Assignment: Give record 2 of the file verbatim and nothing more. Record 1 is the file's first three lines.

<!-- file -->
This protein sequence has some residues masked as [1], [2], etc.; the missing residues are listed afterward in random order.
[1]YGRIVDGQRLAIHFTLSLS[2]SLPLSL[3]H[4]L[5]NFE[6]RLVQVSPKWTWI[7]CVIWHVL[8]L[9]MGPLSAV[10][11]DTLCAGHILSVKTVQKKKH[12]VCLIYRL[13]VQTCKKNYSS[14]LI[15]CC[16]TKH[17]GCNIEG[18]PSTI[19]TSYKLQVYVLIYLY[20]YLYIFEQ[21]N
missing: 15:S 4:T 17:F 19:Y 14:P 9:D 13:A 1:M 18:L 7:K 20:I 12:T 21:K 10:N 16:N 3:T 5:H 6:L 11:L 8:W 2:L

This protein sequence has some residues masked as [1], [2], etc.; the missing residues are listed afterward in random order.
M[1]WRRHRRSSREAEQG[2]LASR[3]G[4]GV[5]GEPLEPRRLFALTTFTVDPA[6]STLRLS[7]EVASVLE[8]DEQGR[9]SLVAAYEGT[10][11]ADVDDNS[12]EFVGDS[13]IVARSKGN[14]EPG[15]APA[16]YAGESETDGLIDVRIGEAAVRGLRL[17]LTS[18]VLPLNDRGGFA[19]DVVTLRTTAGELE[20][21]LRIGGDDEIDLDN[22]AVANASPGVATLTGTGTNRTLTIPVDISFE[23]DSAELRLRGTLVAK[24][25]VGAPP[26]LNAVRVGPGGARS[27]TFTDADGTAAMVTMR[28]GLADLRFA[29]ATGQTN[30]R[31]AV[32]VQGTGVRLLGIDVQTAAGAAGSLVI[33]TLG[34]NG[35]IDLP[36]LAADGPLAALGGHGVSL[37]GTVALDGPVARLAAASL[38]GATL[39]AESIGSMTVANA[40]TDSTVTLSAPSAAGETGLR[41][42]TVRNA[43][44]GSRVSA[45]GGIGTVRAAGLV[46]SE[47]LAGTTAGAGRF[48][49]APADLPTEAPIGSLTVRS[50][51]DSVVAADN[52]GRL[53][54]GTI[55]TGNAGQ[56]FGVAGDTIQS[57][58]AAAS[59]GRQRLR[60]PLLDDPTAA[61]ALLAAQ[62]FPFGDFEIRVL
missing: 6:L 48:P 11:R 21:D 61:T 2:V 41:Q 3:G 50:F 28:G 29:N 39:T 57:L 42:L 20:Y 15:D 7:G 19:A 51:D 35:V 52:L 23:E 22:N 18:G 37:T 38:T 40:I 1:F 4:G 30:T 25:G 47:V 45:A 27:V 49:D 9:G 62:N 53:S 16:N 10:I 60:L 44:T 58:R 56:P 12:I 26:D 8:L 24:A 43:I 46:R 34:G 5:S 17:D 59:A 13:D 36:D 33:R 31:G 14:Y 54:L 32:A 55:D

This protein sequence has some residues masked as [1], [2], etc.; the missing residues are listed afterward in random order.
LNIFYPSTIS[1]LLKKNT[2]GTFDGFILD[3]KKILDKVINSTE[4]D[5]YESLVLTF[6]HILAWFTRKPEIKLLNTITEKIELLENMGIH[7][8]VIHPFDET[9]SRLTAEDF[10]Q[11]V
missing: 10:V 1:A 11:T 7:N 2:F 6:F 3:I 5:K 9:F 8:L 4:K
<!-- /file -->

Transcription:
This protein sequence has some residues masked as [1], [2], etc.; the missing residues are listed afterward in random order.
M[1]WRRHRRSSREAEQG[2]LASR[3]G[4]GV[5]GEPLEPRRLFALTTFTVDPA[6]STLRLS[7]EVASVLE[8]DEQGR[9]SLVAAYEGT[10][11]ADVDDNS[12]EFVGDS[13]IVARSKGN[14]EPG[15]APA[16]YAGESETDGLIDVRIGEAAVRGLRL[17]LTS[18]VLPLNDRGGFA[19]DVVTLRTTAGELE[20][21]LRIGGDDEIDLDN[22]AVANASPGVATLTGTGTNRTLTIPVDISFE[23]DSAELRLRGTLVAK[24][25]VGAPP[26]LNAVRVGPGGARS[27]TFTDADGTAAMVTMR[28]GLADLRFA[29]ATGQTN[30]R[31]AV[32]VQGTGVRLLGIDVQTAAGAAGSLVI[33]TLG[34]NG[35]IDLP[36]LAADGPLAALGGHGVSL[37]GTVALDGPVARLAAASL[38]GATL[39]AESIGSMTVANA[40]TDSTVTLSAPSAAGETGLR[41][42]TVRNA[43][44]GSRVSA[45]GGIGTVRAAGLV[46]SE[47]LAGTTAGAGRF[48][49]APADLPTEAPIGSLTVRS[50][51]DSVVAADN[52]GRL[53][54]GTI[55]TGNAGQ[56]FGVAGDTIQS[57][58]AAAS[59]GRQRLR[60]PLLDDPTAA[61]ALLAAQ[62]FPFGDFEIRVL
missing: 6:L 48:P 11:R 21:D 61:T 2:V 41:Q 3:G 50:F 28:G 29:N 39:T 57:L 42:L 20:Y 15:D 7:G 19:A 51:D 35:V 52:L 23:E 22:N 18:G 37:T 38:T 40:I 1:F 4:G 30:T 25:G 47:V 45:A 27:V 49:D 9:G 62:N 53:S 16:N 10:I 60:L 44:T 58:R 56:P 12:I 26:D 8:L 24:A 43:I 46:R 34:G 5:S 17:D 59:A 13:D 36:D 33:R 31:G 14:Y 54:L 32:A 55:D